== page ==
Duck and Chicken Giblets (Livers and Hearts) Duck Meal Chicken Meal Tapioca Peas Dried Whole Egg Pea Protein Duck Fat (Preserved with Mixed Tocopherols) Whole Flaxseed Natural Duck Flavor Pea Fiber Menhaden Fish Oil Sunflower Oil Salt Potassium Chloride Choline Chloride Zinc Proteinate Iron Proteinate Vitamin E Supplement L-Carnitine L-Ascorbyl-2-Polyphosphate (Source of Vitamin C) Manganese Proteinate Biotin Copper Proteinate Niacin Calcium Pantothenate Sodium Selenite Vitamin A Supplement Riboflavin Supplement Vitamin D3 Supplement Thiamine Mononitrate Vitamin B12 Supplement Calcium Iodate Pyridoxine Hydrochloride Folic Acid

I have no problem with this food whatsoever. In fact I'll probably add it to my rotation.
Most 'holistic' dog foods do not even list their phosphorus levels. Ash levels need to be taken into account. The more bone the meal contains, the lower quality, and the high the calcium/phosphorus will be. High calcium is not necessarily a good thing. Chicken meal, lamb meal, etc is also not labeled as far as quality goes. All things included in by-product meal are valuable sources. None of them have no nutritional value.
 

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Something that always bothered me about these types of articles. To a wild carnivore including feral dogs, a downer or almost-downer prey animal - be it from disease, old age, accident, or whatever - is a ringing dinner ball. An easy meal So where did the idea originate that food made from such animals is bad for dogs for that reason alone? Considering also that the food is well cooked before being sold which would kill any disease organisms. There must be somethimg else than just this factor involved, I think.
Downer cows aren't suppposed to be used in the human food supply because of Mad Cow. Probably the same for dogs. If you knew why the cow was down--bad knee or hip, etc.--that would be fine but in the general supply there's no way to know. And Mad Cow prions aren't killed by heat.
 

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Oh my word articles like this irritate the holy piss out of me. The majority of dog and cat processing plants in the US (those that you should be buying anyways!!) have regulations that are equal to those of plants that process for human consumption. The main reason they actually do this is a little gross, but it because people do eat dog and cat food and those companies don't want to get sued for making humans sick. Sounds stupid I know but you can sue for anything these days.

Willowy is right, if an animal cannot get off the trailer by itself at a processing plant it cannot be slaughtered. Period. they stick it back on the truck and dispose of it through incineration or other means. Not into anyones food supply, human or animal. Do they honestly thing that roadkill can be used in a processing plant? Those plants have to be inspected just like human grade processing plants.

Read this please and calm down. This as almost as bad as the "pink slime" debacle

http://www.fda.gov/AnimalVeterinary/Products/AnimalFoodFeeds/PetFood/ucm2006475.htm
 

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if an animal cannot get off the trailer by itself at a processing plant it cannot be slaughtered. Period. they stick it back on the truck and it normally goes to a rendering plant where ie becomes meat and bone meal or a number of other options. Not into anyones food supply, human or animal.
Umm. . .? "Meat and bone meal" IS used in pet foods and livestock feed. I would say that's in the food supply.
 

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I said that in error and I fixed it after I looked into it further. Obama passed the downer cattle law in 2008 and since then no down animal can be used in the food supply whatsoever. Animal or not. I apologize for posting before I finished looking that up. I got antsy.
 

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I am from England, and my father actually transports the meats they use in dog foods, I am not sure which brands but I know that it is not pleasant smelling when he comes home! All sorts of dead animal meats go into what they call "quality dog food". I would stick to fresh and butchered meats for all my dogs!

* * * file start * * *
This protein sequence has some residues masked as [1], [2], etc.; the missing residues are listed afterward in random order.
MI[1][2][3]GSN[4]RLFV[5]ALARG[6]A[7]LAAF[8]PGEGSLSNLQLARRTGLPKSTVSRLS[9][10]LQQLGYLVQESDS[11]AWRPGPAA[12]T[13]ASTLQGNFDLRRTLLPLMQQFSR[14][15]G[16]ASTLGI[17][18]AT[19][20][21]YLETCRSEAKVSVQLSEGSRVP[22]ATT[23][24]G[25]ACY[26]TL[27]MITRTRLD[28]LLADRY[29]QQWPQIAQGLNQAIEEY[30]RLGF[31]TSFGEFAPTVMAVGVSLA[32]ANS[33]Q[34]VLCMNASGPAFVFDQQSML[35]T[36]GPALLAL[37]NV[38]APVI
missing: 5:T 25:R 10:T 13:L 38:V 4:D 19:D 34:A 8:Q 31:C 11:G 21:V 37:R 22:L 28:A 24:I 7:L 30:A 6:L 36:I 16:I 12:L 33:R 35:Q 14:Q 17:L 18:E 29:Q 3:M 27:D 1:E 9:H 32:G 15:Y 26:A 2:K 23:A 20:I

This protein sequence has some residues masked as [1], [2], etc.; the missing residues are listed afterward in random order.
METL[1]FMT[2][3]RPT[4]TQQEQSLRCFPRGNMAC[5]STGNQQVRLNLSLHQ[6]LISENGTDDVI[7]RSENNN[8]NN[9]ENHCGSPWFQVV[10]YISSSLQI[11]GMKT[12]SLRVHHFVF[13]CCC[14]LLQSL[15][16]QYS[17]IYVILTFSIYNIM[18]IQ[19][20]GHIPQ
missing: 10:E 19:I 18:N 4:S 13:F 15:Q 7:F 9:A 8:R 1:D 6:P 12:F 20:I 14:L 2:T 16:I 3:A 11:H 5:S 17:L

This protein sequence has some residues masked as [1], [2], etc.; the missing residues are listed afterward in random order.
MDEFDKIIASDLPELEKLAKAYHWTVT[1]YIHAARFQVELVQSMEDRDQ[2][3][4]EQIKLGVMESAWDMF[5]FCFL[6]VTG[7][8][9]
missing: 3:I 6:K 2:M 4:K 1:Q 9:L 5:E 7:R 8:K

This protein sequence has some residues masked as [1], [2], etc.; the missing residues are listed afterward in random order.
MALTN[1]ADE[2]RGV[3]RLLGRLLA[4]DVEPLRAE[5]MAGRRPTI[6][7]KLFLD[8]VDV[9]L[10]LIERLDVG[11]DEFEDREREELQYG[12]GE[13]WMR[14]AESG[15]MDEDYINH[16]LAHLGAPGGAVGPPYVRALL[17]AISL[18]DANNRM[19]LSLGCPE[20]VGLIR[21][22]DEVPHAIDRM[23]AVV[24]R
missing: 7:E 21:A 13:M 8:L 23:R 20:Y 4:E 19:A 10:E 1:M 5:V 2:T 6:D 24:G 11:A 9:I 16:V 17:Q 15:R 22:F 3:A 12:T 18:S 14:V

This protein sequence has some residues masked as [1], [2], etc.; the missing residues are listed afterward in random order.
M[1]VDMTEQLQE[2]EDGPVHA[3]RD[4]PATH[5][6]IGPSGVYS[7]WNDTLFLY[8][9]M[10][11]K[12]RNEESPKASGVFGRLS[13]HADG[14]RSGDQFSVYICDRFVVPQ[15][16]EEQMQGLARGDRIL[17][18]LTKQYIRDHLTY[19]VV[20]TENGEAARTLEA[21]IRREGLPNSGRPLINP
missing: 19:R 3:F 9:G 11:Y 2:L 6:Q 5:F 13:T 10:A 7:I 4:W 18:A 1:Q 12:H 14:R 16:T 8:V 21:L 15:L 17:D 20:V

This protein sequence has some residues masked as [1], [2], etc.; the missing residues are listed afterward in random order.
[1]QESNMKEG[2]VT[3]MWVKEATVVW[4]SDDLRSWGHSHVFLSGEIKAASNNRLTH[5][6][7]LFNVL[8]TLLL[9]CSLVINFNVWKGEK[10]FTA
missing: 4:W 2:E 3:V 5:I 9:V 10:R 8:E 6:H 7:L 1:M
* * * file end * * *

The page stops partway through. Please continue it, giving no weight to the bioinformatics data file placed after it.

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Downer cows aren't suppposed to be used in the human food supply because of Mad Cow. Probably the same for dogs. If you knew why the cow was down--bad knee or hip, etc.--that would be fine but in the general supply there's no way to know. And Mad Cow prions aren't killed by heat.
Sorry - that isn't relevant.

1. Downer animals other than beef animals CAN be slaughtered acording to the USDA. Only downer beef is prohibited. And minimally ambulatory, 'almost-downer' animals of any kind - including beef animals - can be slaughtered without restrictions. So chances are that even the 'human-grade' meat in your supermarket meat case may contain them.

2. There is no scientific evidence to date that dogs can or ever have contracted Mad Cow Disease.


So I am still curious as to why a food element that would be an important part of a wild carnivore diet is considered unacceptable in a cooked and processed dog food.

Finally, the whole meat-and-bone meal issue may soon become OBE. As bio-diesel and alternate energy sources become more popular, MBM may be diverted from the food chain. In that case, the dog food manufacturers who want to continue to use meat and meat meals will be almost forced to use slaughtered meat anyway. This has already happened in some parts of the world where almost all the MBM is used as a fuel source. Of course, the cost of your average dog food is going to go up significantly when that happens.
 

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Any cattle that are over the age of 32 months are slaughtered and then have their spines removed during processing to eliminate the chance of BSE (mad cow.) While cats could possibly contract BSE, called FSE in this case, there has never been a reported case in the US. Dogs are incapable of contracting mad cow disease. It is not transferable to them, in the same way that a dog with a cold cannot transmit that cold to their human.

The majority of poultry-by-product is from male chicks of egg laying birds, and spent hens. The males of that genetic strain have absolutely no value to the market or really to anyone. You don't need a rooster for a hen to produce an egg, most commercial egg layers go their whole lives without seeing a male bird. They get sexed the day they are born and the males are macerated to instantly kill them.
Spent hens are egg laying hens that are no longer useful for production. They may still lay eggs, but not of the quality and frequency the American public demands.

As a side note: This is only the US perspective, I only have a very basic understanding of other standards outside the US.